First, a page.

These are very general suggestions. I know a couple in the midst of a two-year engagement, and there are good reasons it is so long. I have friends who have skipped dates and dating to jump right into a courtship phase, and I am acquainted with a people who simply jumped right to engagement. All of this is therefore a recommendation, but a loose one that acknowledges the great variation in how relationships progress.
For the record, Jaimie and I were "dating" for about three months, courting for about four months, and engaged for ten. We were talking for about a month, and in the "dates" phase for about two months. That long engagement was absolutely the most difficult part of the entire process.
In each stage of the relationship, there is increasing commitment, and between each stage there is an step upward in commitment to each other. That means that you will be emotionally closer to each, spending increasing time together, and spending increasing time alone together. In dating, much of your time should be spent with friends, but the more you move out of dating and into courtship, the more time you will be spending one-on-one. You will spend a lot of time together one-on-one during your engagement, and that is as it should be. Preparing for marriage is preparing for the most significant relationship of your life, and how your marriage goes will determine much of how the rest of your life goes, as well.
Because there is an increasing amount of commitment over time, breakups are increasingly painful and difficult—but they are also more important if they are the right decision. It is a terrible idea to continue dating someone if convinced you shouldn't: you will hurt the other person significantly worse by continuing to string him or her on over time.
Increasing commitment will also lead to increasingly emotional attachment, and increasing physical desire. Personally, I think that a year and a half is frequently a reasonable timetable for the whole process, with two years as a (very) general upper bound. First, a year is generally plenty of time to know someone well enough to make a wise decision about marrying someone, regardless of how the intervening months are broken down in dating and courtship (I have them equal in the graph). Second, engagements that are longer than six months can be incredibly trying because of the temptation to sin physically. It gets hard. And yes, you can plan a wedding in only three months! I was a best man in a wedding that was planned in three months while both people were either working full time or in school full time, so I know it can be done.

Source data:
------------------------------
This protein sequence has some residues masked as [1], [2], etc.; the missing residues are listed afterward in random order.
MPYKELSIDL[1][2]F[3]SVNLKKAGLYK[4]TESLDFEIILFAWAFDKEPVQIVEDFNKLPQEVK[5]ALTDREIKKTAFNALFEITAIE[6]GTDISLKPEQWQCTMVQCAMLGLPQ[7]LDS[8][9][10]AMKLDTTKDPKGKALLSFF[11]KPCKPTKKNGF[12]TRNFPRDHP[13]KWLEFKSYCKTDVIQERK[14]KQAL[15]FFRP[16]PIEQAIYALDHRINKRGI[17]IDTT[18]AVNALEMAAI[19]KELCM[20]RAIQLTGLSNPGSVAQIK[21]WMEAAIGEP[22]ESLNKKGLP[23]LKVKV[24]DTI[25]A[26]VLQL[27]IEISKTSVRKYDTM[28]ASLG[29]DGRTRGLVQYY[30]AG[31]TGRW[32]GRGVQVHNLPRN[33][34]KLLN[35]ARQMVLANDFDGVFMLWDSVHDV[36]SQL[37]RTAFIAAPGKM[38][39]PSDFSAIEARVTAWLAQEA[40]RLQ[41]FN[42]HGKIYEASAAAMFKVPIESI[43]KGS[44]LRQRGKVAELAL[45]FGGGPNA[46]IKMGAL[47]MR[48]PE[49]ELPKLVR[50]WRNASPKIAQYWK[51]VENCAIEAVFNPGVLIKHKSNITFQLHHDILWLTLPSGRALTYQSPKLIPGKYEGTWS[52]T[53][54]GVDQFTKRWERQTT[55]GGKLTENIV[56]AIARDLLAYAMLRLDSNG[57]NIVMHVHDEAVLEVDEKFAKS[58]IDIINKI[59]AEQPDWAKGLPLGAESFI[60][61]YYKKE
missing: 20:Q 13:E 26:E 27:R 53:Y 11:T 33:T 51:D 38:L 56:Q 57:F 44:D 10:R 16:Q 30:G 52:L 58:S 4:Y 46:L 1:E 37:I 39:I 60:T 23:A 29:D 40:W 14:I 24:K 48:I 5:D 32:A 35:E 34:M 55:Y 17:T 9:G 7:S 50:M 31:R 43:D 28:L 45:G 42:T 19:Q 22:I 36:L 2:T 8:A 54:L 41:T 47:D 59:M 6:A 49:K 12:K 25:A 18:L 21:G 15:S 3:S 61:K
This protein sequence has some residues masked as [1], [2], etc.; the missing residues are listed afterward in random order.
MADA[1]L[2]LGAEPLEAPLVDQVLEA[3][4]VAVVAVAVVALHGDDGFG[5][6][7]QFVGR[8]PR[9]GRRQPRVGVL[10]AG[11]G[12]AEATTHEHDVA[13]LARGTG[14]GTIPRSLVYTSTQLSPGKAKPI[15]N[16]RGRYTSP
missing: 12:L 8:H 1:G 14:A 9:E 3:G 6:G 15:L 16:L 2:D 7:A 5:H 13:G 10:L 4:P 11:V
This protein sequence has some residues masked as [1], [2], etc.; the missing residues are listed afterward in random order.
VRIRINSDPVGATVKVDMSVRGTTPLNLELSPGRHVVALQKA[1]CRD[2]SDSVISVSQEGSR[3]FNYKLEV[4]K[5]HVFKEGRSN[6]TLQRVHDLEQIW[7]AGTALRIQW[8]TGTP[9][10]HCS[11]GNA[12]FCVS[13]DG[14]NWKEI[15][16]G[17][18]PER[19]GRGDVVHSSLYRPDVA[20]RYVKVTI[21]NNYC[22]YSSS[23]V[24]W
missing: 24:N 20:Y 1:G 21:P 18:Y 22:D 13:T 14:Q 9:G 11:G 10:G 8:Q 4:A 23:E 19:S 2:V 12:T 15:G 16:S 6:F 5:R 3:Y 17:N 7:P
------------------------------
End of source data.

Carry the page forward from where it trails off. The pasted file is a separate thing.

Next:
Now, those guidelines are very general, and there are plenty of good reasons to vary the amounts of time in each stage. Whether it is six months each for dating, courtship, and engagement, or three months each, or various combinations of amounts of time, is less of an issue than that the stages are approached intentionally and thoughtfully. Stringing out any stage too long can cause a great deal of confusion by dint of increasing ambiguity as to the direction the relationship is going. That is especially true of "talking" and "dates," as they are already so ambiguous. Jumping ahead can make the relationship feel rushed and make later stages difficult as you haven't laid a good foundation. Again, the particulars of timing for each couple will vary based on their circumstances and personalities.
Between each phase, it is helpful to have a conversation indicating clearly where the relationship is and where it's going. For the step between talking and going on a date, this is usually as simple as clearly asking a girl on a date. Between going on dates and dating, this probably looks like the classic "Define the Relationship" talk—DTR, in the lingo of my church-going generation—in which you sit down together and say, "Let's start dating." Between dating and courtship, there might be one or several conversations, but it should be clear to both parties that there is a definite shift from casually dating to seriously deciding whether to get married. Between courtship and engagement, there is one big question and answer session. (The guy gets one question, the girl gets one answer... at least, that's how it usually works!) Between engagement and marriage, there is a ceremony in front of church, family, and friends recognizing the final commitment.
I hope you find this helpful, and I would love to hear your thoughts and comments in response!